The Latest: Lincoln Hills worker disappointed with Walker
MADISON, Wis. (AP) — The Latest on Wisconsin juvenile prison (all times local):
A teacher at Wisconsin’s juvenile prison who was knocked unconscious by an inmate says she is disappointed Gov. Scott Walker is refusing to meet with her.
Pandora Lobacz said Thursday as both a constituent of Walker’s and a state employee she was hoping the governor would talk with her about conditions at the Lincoln Hills prison. Lobacz was punched and knocked unconscious by an inmate on Oct. 11.
Walker’s spokesman Tom Evenson says the governor’s attorney advised him not to meet with Lobacz because she may file a lawsuit related to the incident.
Lobacz says she is focused on healing and determining whether she can return to the job she’s had for nearly 25 years teaching inside the state’s juvenile prisons.
The head of juvenile corrections for Wisconsin will serve as interim superintendent of the state’s troubled juvenile prisons north of Wausau.
John Paquin has been assigned the job by Wisconsin Corrections Department Secretary Jon Litscher. Paquin notified staff of his new, temporary post in a memo released publicly Thursday.
Paquin will serve as interim superintendent while the search for a permanent person continues. The application deadline is Nov. 12.
The post has been open since September when Wendy Peterson stepped down for a lower-ranking job at the prison.
Paquin says in the memo that he encourages all Corrections staff to reach out to management at the prison with concerns and suggestions they have for improvements.
The prison has been under federal investigation for nearly three years.
Gov. Scott Walker will not meet with the juvenile prison teacher who was knocked out by an inmate.
Walker’s spokesman Tom Evenson said Thursday that because the teacher may file a lawsuit over the incident, Walker has been advised by his attorney not to speak with her.
Pandor Lobacz contacted Walker’s office this week and asked to speak with him about conditions at the Lincoln Hills prison north of Wausau. Lobacz was punched in the face and knocked out by an inmate on Oct. 11 and has not returned to work since.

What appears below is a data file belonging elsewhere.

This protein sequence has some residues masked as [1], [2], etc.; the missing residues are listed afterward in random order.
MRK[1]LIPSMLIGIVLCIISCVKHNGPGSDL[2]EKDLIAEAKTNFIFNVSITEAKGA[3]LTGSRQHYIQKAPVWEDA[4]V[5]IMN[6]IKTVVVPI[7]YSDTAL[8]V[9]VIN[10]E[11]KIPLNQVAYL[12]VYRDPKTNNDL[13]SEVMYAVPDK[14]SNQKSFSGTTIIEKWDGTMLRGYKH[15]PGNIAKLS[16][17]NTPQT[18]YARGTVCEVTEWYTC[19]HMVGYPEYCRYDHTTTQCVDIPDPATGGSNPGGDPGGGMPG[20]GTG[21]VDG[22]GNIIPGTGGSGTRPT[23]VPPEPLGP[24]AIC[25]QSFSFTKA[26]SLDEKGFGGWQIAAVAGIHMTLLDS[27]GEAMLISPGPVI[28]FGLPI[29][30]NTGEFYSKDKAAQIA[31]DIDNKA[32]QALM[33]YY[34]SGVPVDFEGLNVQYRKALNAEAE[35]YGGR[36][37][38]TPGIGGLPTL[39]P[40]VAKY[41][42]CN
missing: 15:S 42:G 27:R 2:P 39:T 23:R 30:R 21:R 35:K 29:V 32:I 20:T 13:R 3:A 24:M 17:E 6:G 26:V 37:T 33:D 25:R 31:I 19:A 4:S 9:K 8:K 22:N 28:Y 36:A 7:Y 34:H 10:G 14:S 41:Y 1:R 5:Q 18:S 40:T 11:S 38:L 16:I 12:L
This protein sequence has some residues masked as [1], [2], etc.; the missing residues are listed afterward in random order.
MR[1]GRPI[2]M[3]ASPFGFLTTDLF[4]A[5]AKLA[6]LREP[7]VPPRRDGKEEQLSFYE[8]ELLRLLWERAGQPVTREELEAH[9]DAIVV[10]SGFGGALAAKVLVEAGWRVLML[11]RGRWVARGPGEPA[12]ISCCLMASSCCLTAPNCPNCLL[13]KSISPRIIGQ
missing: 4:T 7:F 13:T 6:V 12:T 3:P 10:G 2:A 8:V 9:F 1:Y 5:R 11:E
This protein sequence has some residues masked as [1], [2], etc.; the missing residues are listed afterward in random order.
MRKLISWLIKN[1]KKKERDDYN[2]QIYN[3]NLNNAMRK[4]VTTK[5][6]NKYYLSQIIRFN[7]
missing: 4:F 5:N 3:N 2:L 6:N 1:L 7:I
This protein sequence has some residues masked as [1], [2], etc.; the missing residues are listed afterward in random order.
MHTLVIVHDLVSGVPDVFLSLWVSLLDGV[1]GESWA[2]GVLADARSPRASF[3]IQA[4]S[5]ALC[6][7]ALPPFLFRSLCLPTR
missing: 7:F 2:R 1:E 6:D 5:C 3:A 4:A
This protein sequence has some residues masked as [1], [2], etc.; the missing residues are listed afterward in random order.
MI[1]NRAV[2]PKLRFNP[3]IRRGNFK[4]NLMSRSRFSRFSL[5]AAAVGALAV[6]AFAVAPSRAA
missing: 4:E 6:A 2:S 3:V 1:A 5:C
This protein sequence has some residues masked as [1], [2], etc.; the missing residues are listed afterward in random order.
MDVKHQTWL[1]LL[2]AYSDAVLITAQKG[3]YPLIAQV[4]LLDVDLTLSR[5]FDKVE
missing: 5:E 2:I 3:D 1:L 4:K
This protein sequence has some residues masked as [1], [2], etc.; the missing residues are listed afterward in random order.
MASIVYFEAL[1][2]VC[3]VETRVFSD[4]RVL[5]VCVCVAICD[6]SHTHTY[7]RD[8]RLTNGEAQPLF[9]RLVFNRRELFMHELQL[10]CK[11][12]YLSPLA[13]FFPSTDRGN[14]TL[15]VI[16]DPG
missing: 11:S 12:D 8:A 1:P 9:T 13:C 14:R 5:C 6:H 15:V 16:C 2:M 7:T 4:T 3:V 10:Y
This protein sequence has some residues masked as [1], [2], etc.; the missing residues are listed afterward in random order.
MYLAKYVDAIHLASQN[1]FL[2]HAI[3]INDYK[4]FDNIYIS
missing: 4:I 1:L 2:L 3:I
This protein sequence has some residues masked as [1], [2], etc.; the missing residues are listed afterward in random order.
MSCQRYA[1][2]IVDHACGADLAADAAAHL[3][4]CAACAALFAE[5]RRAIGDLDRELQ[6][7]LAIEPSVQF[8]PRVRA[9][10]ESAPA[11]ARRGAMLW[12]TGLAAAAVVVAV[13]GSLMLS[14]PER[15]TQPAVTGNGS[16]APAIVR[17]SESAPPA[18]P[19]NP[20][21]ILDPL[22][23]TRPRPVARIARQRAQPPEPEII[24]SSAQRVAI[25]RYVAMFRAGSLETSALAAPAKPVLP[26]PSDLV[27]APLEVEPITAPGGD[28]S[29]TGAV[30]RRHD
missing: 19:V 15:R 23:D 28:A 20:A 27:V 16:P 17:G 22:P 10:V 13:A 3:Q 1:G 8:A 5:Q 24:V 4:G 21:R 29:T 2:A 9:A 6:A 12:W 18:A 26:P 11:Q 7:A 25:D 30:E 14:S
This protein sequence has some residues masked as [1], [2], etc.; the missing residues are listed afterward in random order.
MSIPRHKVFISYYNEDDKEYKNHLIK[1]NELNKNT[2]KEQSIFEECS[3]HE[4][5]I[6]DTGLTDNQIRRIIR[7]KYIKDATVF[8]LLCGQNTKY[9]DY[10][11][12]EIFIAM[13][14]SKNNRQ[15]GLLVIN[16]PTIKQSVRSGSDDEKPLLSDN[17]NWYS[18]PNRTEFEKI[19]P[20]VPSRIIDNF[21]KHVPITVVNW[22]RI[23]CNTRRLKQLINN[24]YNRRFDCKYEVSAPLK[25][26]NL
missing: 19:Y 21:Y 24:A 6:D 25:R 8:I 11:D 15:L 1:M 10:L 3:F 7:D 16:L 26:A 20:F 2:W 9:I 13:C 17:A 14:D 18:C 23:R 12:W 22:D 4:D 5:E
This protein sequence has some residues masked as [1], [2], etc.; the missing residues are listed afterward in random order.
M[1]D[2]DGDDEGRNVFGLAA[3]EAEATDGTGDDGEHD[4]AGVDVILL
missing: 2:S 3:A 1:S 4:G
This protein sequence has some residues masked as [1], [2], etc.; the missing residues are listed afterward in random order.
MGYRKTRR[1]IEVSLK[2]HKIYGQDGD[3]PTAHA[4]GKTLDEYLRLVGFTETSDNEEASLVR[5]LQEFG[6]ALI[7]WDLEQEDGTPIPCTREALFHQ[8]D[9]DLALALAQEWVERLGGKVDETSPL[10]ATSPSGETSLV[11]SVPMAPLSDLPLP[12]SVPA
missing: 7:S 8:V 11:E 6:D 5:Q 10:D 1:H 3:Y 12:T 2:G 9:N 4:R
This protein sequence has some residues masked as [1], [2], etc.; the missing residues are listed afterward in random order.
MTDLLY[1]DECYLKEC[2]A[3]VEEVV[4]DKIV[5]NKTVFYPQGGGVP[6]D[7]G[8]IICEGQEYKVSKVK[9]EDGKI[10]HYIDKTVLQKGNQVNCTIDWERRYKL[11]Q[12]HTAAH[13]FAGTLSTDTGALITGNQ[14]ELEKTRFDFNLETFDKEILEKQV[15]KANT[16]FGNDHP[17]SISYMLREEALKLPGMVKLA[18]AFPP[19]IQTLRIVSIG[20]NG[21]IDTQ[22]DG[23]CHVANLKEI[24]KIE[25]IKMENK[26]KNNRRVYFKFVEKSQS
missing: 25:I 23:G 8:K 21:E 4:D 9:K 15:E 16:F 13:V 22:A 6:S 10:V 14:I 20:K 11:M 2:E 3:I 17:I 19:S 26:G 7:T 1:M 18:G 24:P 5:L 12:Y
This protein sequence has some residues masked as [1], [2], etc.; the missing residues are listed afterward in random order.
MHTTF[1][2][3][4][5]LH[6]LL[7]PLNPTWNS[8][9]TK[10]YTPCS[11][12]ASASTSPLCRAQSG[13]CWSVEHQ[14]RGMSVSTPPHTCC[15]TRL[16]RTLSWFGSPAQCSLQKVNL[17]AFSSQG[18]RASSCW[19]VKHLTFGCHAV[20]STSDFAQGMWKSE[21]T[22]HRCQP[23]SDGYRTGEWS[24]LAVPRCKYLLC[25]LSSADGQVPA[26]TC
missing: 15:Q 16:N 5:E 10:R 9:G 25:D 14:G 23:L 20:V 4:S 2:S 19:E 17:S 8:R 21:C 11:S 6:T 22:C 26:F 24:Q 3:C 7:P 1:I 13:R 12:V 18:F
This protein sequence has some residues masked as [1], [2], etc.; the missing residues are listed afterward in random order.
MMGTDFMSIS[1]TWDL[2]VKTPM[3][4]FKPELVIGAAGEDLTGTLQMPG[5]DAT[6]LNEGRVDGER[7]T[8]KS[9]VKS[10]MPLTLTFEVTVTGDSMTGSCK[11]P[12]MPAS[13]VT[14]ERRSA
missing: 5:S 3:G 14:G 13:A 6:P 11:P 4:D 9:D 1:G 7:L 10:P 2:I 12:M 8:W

Evenson says when Lobacz called Walker’s office she was joined on the call by an attorney. The attorney is also her brother. Evenson says they indicated that she has other legal representation as well.
The teacher who was knocked out by a single punch from an inmate at Wisconsin’s juvenile prison wants to talk with Gov. Scott Walker about conditions there.
Pandora Lobacz says she contacted the governor’s office on Wednesday to discuss the situation at Lincoln Hills. Walker has yet to visit the prison which has been under federal investigation for nearly three years and the subject of multiple lawsuits.
Lobacz was knocked out by an inmate on Oct. 11.
Walker has said he’s doing everything possible to ensure safety at the prison that houses about 160 juveniles. Corrections Secretary Jon Litscher met with staff there last week.
Earlier this week Democratic state Sen. Chris Taylor, of Madison, introduced a bill to close the prison within a year.
Juvenile inmates reached the roof of a Wisconsin prison, throwing items at guards before they were subdued.
The incident in August is yet another in a stream of recent clashes between guards and inmates that workers at the Lincoln Hills prison say have increased since a federal court order in July requiring a reduction in the use of pepper spray and solitary confinement.
Wisconsin Department of Corrections spokesman Tristan Cook says two inmates accessed the roof of a housing unit and were throwing items off of it.
Lincoln Hills teacher Pandora Lobacz says they were throwing shingles and pieces of metal. Lobacz says one staff member was injured and remains on medical leave.
Cook says staff handled the situation as safely as possible.